Hurricane Irene Reaches New York City by NASA Goddard Photo and…
My heart goes out to all of you who are suffering from the after effects of Hurricane Irene. (This is a list of the names for storms) I was lucky.
The only problem on my property was the downing of lots of small branches and lots of black walnuts. If the electricity had not gone off for 3 days, from the looks of my property only, I would have thought this had been a relatively minor storm. My stream did not flood. The bottom of my property did not flood. No trees nor limbs of trees came down. And I didn’t get water in my basement.
But I know a lot of people suffered. A lot of people still don’t have electricity. Those who didn’t have electricity and had floods in their basements now have to contend with mold and the smells associated with dampness. Even those who had electricity, so much water poured in that their sump pumps could not pump it out fast enough. The thought of such a mess is depressing.
Before the storm came, I prepared as much as I could. I brought in all my houseplants. I stowed away all my gardening pots and tools where there was little likelihood of their blowing around and becoming projectiles. I also thought that it was easier to stow everything away before a storm than to have to find and pick up blown objects after the storm while picking up branches. I anchored everything down that I feared might blow over such as my arbor with the morning glory vines and clematis vines growing over it or the old ladder I use as a trellis for my honey suckle vine Lonicera sempervirens Blanche Sandman.
Lonicera sempervirens by Flatbush Gardener
Â In the house, I had lots of pails and every pot and pan filled with water in case I needed to flush. I had gallons of drinking water. I had a battery-operated radio and my cell phone battery charged. I had six flashlights ready with extra batteries. Four of the flashlights look like lanterns. Three of them that I had bought at Ace Hardware gave off enough light that you could read by them- which is what I did. The 4 AA batteries had to be changed daily to keep that bright light charged. But I felt like Abe Lincoln reading by lantern light.
Now that my electricity is restored, I am pouring the water that I stored on my Brugmansia- a shrub that I believe Little Shop of Horrors based the story on- except that the Brugmansia cries “Water Me” all the time. It has at least 60 buds waiting to open that remained intact after the storm. Some shrubs and taller perennials do have to be staked with added soil put around the roots after the storm because small branches fell on them.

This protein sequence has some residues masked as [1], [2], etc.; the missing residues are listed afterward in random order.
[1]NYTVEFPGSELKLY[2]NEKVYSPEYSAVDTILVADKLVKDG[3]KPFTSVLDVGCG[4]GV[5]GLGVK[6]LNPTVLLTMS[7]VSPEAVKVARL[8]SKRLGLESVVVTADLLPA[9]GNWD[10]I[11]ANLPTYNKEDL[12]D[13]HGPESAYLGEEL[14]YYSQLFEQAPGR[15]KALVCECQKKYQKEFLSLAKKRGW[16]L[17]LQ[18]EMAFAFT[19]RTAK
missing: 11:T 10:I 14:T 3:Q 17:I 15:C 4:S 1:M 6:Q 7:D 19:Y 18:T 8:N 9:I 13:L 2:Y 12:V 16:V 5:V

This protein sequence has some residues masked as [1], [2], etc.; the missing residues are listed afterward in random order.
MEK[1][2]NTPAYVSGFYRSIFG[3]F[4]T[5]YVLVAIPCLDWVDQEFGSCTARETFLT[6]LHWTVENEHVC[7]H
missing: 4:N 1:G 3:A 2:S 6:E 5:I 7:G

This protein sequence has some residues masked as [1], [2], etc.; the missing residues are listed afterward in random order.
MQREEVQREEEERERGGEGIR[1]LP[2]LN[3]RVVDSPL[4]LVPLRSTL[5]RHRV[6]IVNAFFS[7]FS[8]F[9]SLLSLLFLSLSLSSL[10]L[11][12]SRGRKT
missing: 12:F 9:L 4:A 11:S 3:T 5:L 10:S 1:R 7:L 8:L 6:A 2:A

But what do you do if your property is flooded and you were growing vegetables? Flowers are not as much a concern. But one has to be careful that the vegetables and fruit are not contaminated by the flooding waters. If you have any question about the status of any produce that was submerged under water, it is best to err on the side of safety and NOT eat any vegetable or fruit that worries you.
Read the recommendation from this journal.
The article recommends that a new soil test should be taken in any of the flooded areas because “the nutrient content and the flood waters may have changed pH of the soil. Soils that have been covered with flood waters should be tilled at least six inches deep after they have dried out before planting a new crop.” Please read the entire article for more information.
If you’re interested in reading about food safety read this.
If you are also concerned about whether the soil in your yard has been contaminated, you can have a soil test done that will check for contaminants. The soil tests are done by your local agriculture extension or Master Gardener office or a soil lab in your area. When you get the soil tested, let them know what your concerns about the soil are.Â See here.
Let TheGardenLady know how your gardens survived. Do you have any recommendations to prepare the garden should we have another horrific storm?